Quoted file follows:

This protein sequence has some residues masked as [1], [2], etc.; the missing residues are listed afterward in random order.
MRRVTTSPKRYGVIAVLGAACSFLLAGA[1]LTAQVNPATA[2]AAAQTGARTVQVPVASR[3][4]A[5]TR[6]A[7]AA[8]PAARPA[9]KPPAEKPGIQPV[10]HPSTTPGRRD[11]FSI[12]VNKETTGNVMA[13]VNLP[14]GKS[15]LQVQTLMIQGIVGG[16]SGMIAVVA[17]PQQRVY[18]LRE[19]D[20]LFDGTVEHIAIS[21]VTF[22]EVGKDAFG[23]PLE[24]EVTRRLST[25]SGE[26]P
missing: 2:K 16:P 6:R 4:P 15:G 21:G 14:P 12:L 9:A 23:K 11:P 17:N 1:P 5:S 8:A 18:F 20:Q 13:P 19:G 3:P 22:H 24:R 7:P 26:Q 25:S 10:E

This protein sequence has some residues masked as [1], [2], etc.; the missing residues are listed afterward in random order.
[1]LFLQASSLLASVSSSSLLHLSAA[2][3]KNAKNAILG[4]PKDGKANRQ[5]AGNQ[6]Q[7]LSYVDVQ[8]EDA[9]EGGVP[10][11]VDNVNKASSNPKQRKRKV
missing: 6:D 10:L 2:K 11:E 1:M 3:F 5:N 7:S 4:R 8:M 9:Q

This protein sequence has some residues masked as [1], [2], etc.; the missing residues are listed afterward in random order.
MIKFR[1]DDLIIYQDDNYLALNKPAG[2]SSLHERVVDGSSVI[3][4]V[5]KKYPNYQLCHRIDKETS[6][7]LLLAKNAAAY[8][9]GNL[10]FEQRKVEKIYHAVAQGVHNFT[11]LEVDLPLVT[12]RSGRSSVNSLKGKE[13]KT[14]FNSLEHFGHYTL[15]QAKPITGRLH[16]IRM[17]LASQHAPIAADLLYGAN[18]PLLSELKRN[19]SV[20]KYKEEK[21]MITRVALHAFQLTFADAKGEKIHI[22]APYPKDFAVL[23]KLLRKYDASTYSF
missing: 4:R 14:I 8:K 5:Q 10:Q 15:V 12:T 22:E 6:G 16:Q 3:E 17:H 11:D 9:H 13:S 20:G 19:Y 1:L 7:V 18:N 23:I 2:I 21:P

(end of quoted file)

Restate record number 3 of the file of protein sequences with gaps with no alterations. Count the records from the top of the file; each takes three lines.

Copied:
This protein sequence has some residues masked as [1], [2], etc.; the missing residues are listed afterward in random order.
MIKFR[1]DDLIIYQDDNYLALNKPAG[2]SSLHERVVDGSSVI[3][4]V[5]KKYPNYQLCHRIDKETS[6][7]LLLAKNAAAY[8][9]GNL[10]FEQRKVEKIYHAVAQGVHNFT[11]LEVDLPLVT[12]RSGRSSVNSLKGKE[13]KT[14]FNSLEHFGHYTL[15]QAKPITGRLH[16]IRM[17]LASQHAPIAADLLYGAN[18]PLLSELKRN[19]SV[20]KYKEEK[21]MITRVALHAFQLTFADAKGEKIHI[22]APYPKDFAVL[23]KLLRKYDASTYSF
missing: 4:R 14:I 8:K 5:Q 10:Q 15:V 12:T 22:E 6:G 16:Q 3:E 17:H 11:D 9:H 13:S 20:G 19:Y 1:L 7:V 18:N 23:I 2:I 21:P